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Pirates - Interview

  by John Clarkson

published: 27 / 10 / 2011

Pirates - Interview


70's rock 'n' roll band the Pirates were formed out of the remnants of 60's icons Johnny Kidd and the Pirates and have recently had released a new box set. John Clarkson speaks to singer and bassist Johnny Spence about his band and friendship with founder member, the late Mick Green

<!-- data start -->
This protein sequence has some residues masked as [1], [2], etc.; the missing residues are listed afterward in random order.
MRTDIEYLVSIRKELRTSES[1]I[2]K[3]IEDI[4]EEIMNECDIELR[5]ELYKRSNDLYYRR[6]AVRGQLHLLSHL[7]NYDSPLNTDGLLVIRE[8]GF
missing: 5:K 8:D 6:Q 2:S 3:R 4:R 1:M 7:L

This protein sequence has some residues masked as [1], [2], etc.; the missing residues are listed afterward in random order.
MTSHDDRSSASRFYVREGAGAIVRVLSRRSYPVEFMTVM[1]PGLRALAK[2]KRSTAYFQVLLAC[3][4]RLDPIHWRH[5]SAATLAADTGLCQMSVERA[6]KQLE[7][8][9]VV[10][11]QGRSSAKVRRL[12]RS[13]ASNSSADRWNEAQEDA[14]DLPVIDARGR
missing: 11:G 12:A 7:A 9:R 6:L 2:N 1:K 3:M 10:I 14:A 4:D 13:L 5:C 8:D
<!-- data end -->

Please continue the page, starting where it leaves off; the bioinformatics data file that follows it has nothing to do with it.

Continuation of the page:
When Mick Green died in January 2010 a month short of his 66th birthday after a long illness, British music lost one of its best known session musicians. Green spent the 1980s and 1990s touring the world and recording with Paul McCartney, Bryan Ferry and Van Morrison, but will always perhaps be best known as the guitarist in the early 60’s rock ‘n’ roll group Johnny Kidd and the Pirates. By the time Green joined the Pirates in early 1962, shortly after Johnny Spence (bass guitar) and Frank Farley (drums), both of whom he had grown up with him in Wimbledon in South London, Kidd, another Londoner, had already had his biggest hit with a previous incarnation of the group and the 1960 number one hit, ‘Shakin’ All Over’. The Green-Spence-Farley line-up of the Pirates, however, remains the definitive version of the band. Green’s fiery guitar work and ability to play the lead guitar and rhythm guitar simultaneously was an influence on both the Who’s Pete Townshend and Wilko Johnson, the guitarist with Dr Feelgood. They also became a very visual act, having an effect on both Alice Cooper and Adam and the Ants. Kidd, who wore an eye patch over his eye, would wave about a cutlass on stage, and he and his band, all of whom wore nineteenth century pirate costumes, would perform in front of a huge backdrop of a pirate galleon. Green left Johnny Kidd and the Pirates in 1964 to join Billy J. Kramer and the Dakotas, while Spence and Farley stayed on with Kidd until in early 1966. In 1976, ten years after Kidd was tragically killed in a car accident later on in 1966 and shortly after forming another incarnation of his band, the New Pirates, Mick Green, Johnny Spence and Frank Farley reformed, calling themselves the Pirates. The Pirates’ swaggering and raucous brand of rock ‘n’ roll made them an instant success on their native London live circuit and was embraced by the punk movement. The trio, who continued to wear pirate attire on stage, signed a deal with Warner Brothers with whom they released two albums, their half live, half studio-recorded debut ‘Out of Their Skulls’ (1977) and its follow-up, ‘Skull Wars’ (1978), before moving to independent label Cube Records to release their third album, ‘Happy Birthday Rock ‘n’ Roll’ (1979). They broke up in 1982, but Green and Spence from 1999 continued to play together sporadically as the Pirates, eventually without Farley who retired from live work due to ill health in 2005, and recorded a last studio album, ‘Skullduggery’, together in 2006. This year has seen a release of two disc, fifty two track box set, ‘Shakin with the Devil-the Best of the Pirates 1977-1979’, which has come out on the reissue label Salvo Music, and, beautifully packaged, contains the first three studio albums and also rare and unreleased tracks. Pennyblackmusic spoke to Johnny Spence about Kidd and Mick Green, the Pirates and his current band, Johnny Spence and Doctor’s Orders. PB: You, Mick and Frank all became part of what was best known line-up of the Pirates. Is it true that you had all known each other since you were children? JS: Yes, I knew Mick and Frank since I was about the age of about fourteen. Mick was a bit younger than us. He was about twelve when we first met (Laughs). PB: How did you first become involved in music? JS: I got my hands on a guitar when I was about fourteen and learnt a few chords, and then one morning there was a knock on the door and there was a little kid standing there in short trousers with a guitar in his hand and he said, “Are you Johnny?” and I said, “Yes. Who are you?” “Mick Green. I have heard that you know the start to ‘Cumberland Gap’. Can you teach me?” I was the first one to give Mick Green a guitar lesson, and we were friends from that day on and for over fifty years. It developed from that. We formed a skiffle group with Frank on drums which eventually became a rock ‘n’ roll group, and after a few years Johnny Kidd picked up on us. PB: Johnny Kidd and the Pirates had various hits during your time in the band including ‘A Shot of Rhythm and Blues’ and ‘I Will Never Get Over You’. You never recorded an album. Why was that? JS: There weren’t that many rock ‘n’ roll bands putting out albums really. It was more the middle of the road acts that were doing that. For the rest of us, our career was all based on singles. The record company wanted hit singles, one after the other, and albums weren’t a big deal for rock ‘n’ roll acts, at least not at our label EMI anyway. PB: All the Pirates in your line-up and also the other line-ups were employed as session musicians. Yet you ended up with the legal rights to the name. How did you manage to do that? JS: By 1966 the work was beginning to dry up. Mick has already left and Frank and I said to Johnny Kidd, “Well, maybe we should go and try to do other things,” and he basically said, “Good luck. You can use the name the Pirates.” We had already recorded a single in 1964 on our own as the Pirates which was ‘My Babe’ and ‘Casting My Spell’, and so we retained the name and Johnny got a new band and called them the New Pirates, leaving us to carry on as the Pirates. PB: What did you do in the ten years before reforming the Pirates in 1976? JS: I did a bit of semi pro work with Frank Farley, just weekend stuff, and then we had this idea to phone Mick and see what he was doing, and he had just come back from Las Vegas where he had been working with Englebert Humperdinck. He was a session musician even then and went on after the Pirates broke up in the 1980s to do a lot of stuff with McCartney and Bryan Ferry and people like that. He wasn’t doing anything at that time, and we said, “Let’s get together for the hell of it,” and we played a couple of pubs and things like that. We didn’t plan to do any more than that, but then Roy Carr from the ‘NME’ booked us for their Christmas party and it all took off from there. We got rave reviews and a record deal with Warner Brothers more or less straightaway. We were given quite a big advance from them, which gave us some stability for the next few years. PB: You weremthe singer in the Pirates. How much singing had you done prior to that? JS: Well, I used to do a bit of a warm-up before Johnny Kidd came on, about a quarter of an hour act just to warm the audience. That was all that I had done. One of us had to sing and I drew the short straw. PB: Johnny Kidd and the Pirates were a big influence on various bands of the 1960s such as the Who, and then in the 70s other bands such as Alice Cooper and especially Dr Feelgood. When did you first become aware that you had become such an influence on these acts? Was it at the time or was it years later? JS: It was when we reformed in the 70s. The first inkling we had of it was when we heard the Feelgoods. I remember being in the house one Saturday morning and I had the radio on, and this track came on and I thought, “Bloody hell. That sounds like the Pirates,” and that was the Feelgoods. Then it came out that Wilko Johnson had sort of styled himself on Mick and that their bass player, John B. Sparks, had also taken a lot of his influences from my riffs. PB: All three Pirates albums combined together cover songs and original songs. A lot of the songs were written by Mick and yourself. Did you have a format for songwriting? JS: No, we would just sit down and have a few drinks, and Mick would start playing a riff and I would get on the bass and we would think about lyrics. There was no format. We just took it as we came. PB: Your first album, ‘Out of Their Skulls’, was half recorded live and half in the studio. Whose idea was it to do that? Was it yours or was it Warner Brothers? JS: I think it was Warners, but our strength was live gigs. That was without a doubt and so that was why they wanted a live side. PB: Both that album and its follow-up, ‘Skull Wars’, were produced by Vic Maile, whose first job had as a producer had been for Dr Feelgood with ‘Down by the Jetty’. Was he offered the job because of his work with Dr Feelgood? JS: Yes. We had to choose a producer and we thought, “Well, Vic Maile did a great job with the Feelgoods.” That album has a nice, raw, edgy sound, so we thought, “Why not?” PB: There is a lack of overdubs on both of those albums and a live feel even on the studio tracks. JS: We weren’t in too much overdubbing. If you do a lot of overdubbing, you can’t really produce it on stage live, so we always took that into account. Having said that though, on our last album, ‘Happy Birthday Rock ‘n’ Roll’, we used an American producer, Bill House, and there were quite a lot of overdubs on that. A lot of the songs there we didn’t, however, use for live gigs. I think that the first album, ‘Out of Their Skulls’, was the best album that we did. It was recorded in a very small studio with a lot of very small equipment, while the albums after that were done in massive studios and with lots of equipment. To me personally, however, they didn’t seem to capture the edge of that first album. PB: You were adopted by the punks. Did that come as a surprise to you? JS: It was a big surprise, but we had to step up to the mark with that audience because if we had played it like we did in the 60s it would have been too weak for them. They were very a very aggressive audience, so we upped the tempo and the volume and they loved it. There were still a lot of Johnny Kidd and the Pirates fans out there, so when we did gigs they wanted to hear Johnny Kidd songs and so we included them in the act. We didn’t forget our 60’s roots, but we did the songs a lot heavier than they were done in the 60s. We didn’t go punk as such. We just put the energy the punk bands did into what we did. PB: The Pirates toured America and played both headline slots and also support slots with Van Halen and the Doobie Brothers, yet you were dropped by Warners, allegedly because of a vinyl shortage in 1978. What was that about? JS: I don’t know. I haven’t got a clue. I think they dropped us because we weren’t selling the albums that they required. They gave us a massive amount of money upfront, and I think that they felt they hadn’t got enough back from us in return for that. At the same time I think they didn’t give it long enough though. PB: You split up shortly releasing the ‘Happy Birthday Rock ‘n’ Roll’ album in 1979 on Cube Records. Why did you decide to split up then? JS: I was the first one to drop out in 1982. The gigs weren’t so forthcoming and the money wasn’t there. I had a mortgage and a family and I thought, “I can’t beat myself about the head and keep going here. I have got to go out and get a proper job,” and so that is what I did. Then the opportunity came to reform again in 1999 and we had another run for a few years. When Mick died at the beginning of last year, that finally did split up the band. PB:. You did another final Pirates album, ‘Skullduggery’, in 2006 and there are various live recordings as well from that final era. Can you see there being more Pirates reissues at some point in the future? JS: I would think that it is probably exhausted now, but you never know. If someone wants to do it, that is fine. PB: Who are Doctor’s Orders whom you are now playing with? JS: They are a great band from Finland. They supported the Pirates over the last few years when we were working in Finland, and I got on well with them and I thought, “Well, I will see if they want to do something,” and they jumped at the chance. I did a few gigs with them and fronted them. I flung the bass away and was just singing with them, and then we had the idea of doing an album. That came out a couple of years ago and is called ‘Full Throttle No Brakes’. It got into the charts over there and into the Top 20, and created a lot more live work. We have just put out a new album over there called ‘Hot Rocket’ PB: Do you write original material? JS: On ‘Hot Rocket’ I co-wrote about three of the songs with Doctor’s Orders. There are a lot of covers on that album, but we have done them in a different style PB: How much time do you spend in Finland? JS: I go over six or seven times a year. I am over this weekend. Then I have got two weeks off and then I will go over again. I really enjoy it. I am coming up for 70 in January, and so I only do what I want to do. I don’t do too much, just enough. PB: Have you ever brought Doctor’s Orders over to Britain? JS: Well, I keep thinking about it. It is a money issue and a matter of logistics because I would have to fly three guys over. If we get the right gigs I would love to bring them over. They are gagging to do something, PB: And final question. How do you look back on your time with both Johnny Kidd and the Pirates and the Pirates? JS: It has been a great career. I loved being with Johnny Kidd. I was a youngster coming up through the music business and getting the chance to play with Johnny Kidd was great because I was a fan of his anyway. Then to move on to be with the Pirates in the 70s was a bonus, and again in the last ten years to be able to do it all over again has been fantastic. I love live gigs. I want to keep doing them now as long as I can and people want to come and see them. PB: Thank you.